Do you seriously think that after ten years, there won't be a pretty noticeable difference between your health and mine?

Posted by: Hob | Jan 5, 2007 8:54:59 PM

I am not so sure that massively funding the NIH is a good idea, as the NIH seems to have some problems.

Posted by: Bryce | Jan 5, 2007 9:32:06 PM

be careful, she's a Senior Editor....

and, I'm with Hob in thinking that Most everyone in this country can access some sort of care, even if only at the point of crisis. greatly overstates the reality of who gets what kind of health care if they are uninsured or underinsured. Outside In is not anywhere near the equivalent of Oregon Health and Science University or Providence Portland Medical Center

Posted by: JimPortlandOR | Jan 5, 2007 10:10:33 PM

Emergency room care is universally available. And as wise folks say, the most salient political fact abotu health care in America isn't that 15% lack it (and many of them are youngish, quite a fe children), but that 85% do. There's no doubt that the uninsured get worse care than the insured, but if you want to make great, society-wide strides in health outcomes, public health measures, not insurance, are where you'd start.

Posted by: Ezra | Jan 6, 2007 12:33:01 AM

Ezra, do you think the availability of ER care is at all relevant to the example I gave, or do you think it was just an insignificant or inappropriate example, or what? Hypertension and diabetes are two very common chronic illnesses, and they both have the potential to cause many more woes if they're not managed consistently, and ERs are not at all useful for warding off those woes. You seem to be conflating "preventive care" with primary care in general, but in reality primary care is also necessary for many, many people who are already somewhat sick and need consistent follow-up to avoid becoming a lot sicker; by the time you get to a crisis, your options for getting better are often pretty limited. I'm not just complaining about people getting worse care, as in longer lines or weaker pills or uglier doctors; it's that they get no care when they need it most.

Statements like "The way we pay for coverage simply isn't the primary determinant of health" may be true in some hair-splitting sense, but in situations like I'm talking about, people's options are cruelly constrained by exactly that: the way we pay for coverage. "Emergency room care is universally available", in the context of the current reality, sounds an awful lot like "let them eat cake."

You're right that the system as a whole needs to be overhauled, and that we should look at non-insurance-based options (e.g. the VA, the British system, and the vague plan that San Francisco just voted for - they have criteria for who is eligible for care, and a mechanism for funding it, but they're not insurance plans)... but that's very different from saying that access is somehow a secondary issue. Franke-Ruta, and the Times article she's so impressed with, are just indulging in hand-waving contrarianism.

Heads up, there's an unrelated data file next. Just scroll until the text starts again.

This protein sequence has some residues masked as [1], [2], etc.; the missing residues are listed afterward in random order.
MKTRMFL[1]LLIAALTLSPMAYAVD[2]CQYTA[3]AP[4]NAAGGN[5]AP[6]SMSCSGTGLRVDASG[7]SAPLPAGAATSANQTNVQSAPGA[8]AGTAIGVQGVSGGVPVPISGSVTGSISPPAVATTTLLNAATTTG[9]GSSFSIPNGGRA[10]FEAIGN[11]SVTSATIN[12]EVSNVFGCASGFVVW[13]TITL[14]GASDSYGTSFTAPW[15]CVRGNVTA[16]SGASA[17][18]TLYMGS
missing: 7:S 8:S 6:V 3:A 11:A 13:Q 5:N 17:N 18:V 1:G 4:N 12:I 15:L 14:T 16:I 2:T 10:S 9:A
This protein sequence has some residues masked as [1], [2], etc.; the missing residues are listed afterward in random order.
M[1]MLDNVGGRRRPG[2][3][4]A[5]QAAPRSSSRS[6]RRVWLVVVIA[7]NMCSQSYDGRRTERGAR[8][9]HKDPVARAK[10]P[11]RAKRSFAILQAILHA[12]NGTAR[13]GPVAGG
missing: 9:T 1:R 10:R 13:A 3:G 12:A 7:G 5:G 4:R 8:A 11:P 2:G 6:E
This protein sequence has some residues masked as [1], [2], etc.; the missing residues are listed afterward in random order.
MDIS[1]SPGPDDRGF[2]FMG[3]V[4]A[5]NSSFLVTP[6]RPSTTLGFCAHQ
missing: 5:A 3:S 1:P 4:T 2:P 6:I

Posted by: Hob | Jan 6, 2007 2:24:51 AM

So how much does education influence healthy behavior (exercise, diet, etc.)? How much does it affect the attitude and effectiveness of those who administer health care (ability and/or willingness to explain treatments, lifestyle changes, etc.)? Are better-educated patients able to explain their symptoms better, and/or are healthcare providers more likely to listen? Do better-educated patients have a clearer understanding of the benefits and/or risks of treatments? For example, are they more likely to finish their antibiotics instead of stopping as soon as they feel improved?

I don't think you can boil it down to economics, though there are certainly a number of places where economic factors might enter (e.g. proximity to pollutants, access to better foods, etc.).

Posted by: idlemind | Jan 6, 2007 2:47:15 AM

Hob, I'm unsure how much you think you and Ezra disagree about. If I understood him, he said we shouldn't pull back on efforts to cover everyone. I think he agrees with what you say about your examples. But the point remains that, at least arguably, greater good can be done overall by finding better treatments and more efficient means of delivering them to at least the 85%, and often everyone (depending on the type of treatment), than in making sure the 15% (or whatever figure you would accept) has better access to the sometimes insufficient and expensive treatments we already have. If you disagree with that point, you haven't offered any good reason yet. It's consistent with your examples.

Posted by: Sanpete | Jan 6, 2007 4:47:45 AM

No Hob, your example wasn't relevant to what I gave. As I said, care is universally available, though at the point of crisis. That's ER care. I also said preventive and diagnostic suffer. That's what you're talking about. And I lastly said that though changing coverage is a top priority, it's simply not the most important issue for health outcomes. FInd me a researcher who'll disagree with that and I'll be surprised.

Posted by: Ezra | Jan 6, 2007 9:56:42 AM

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Posted by: judy | Sep 26, 2007 8:06:13 AM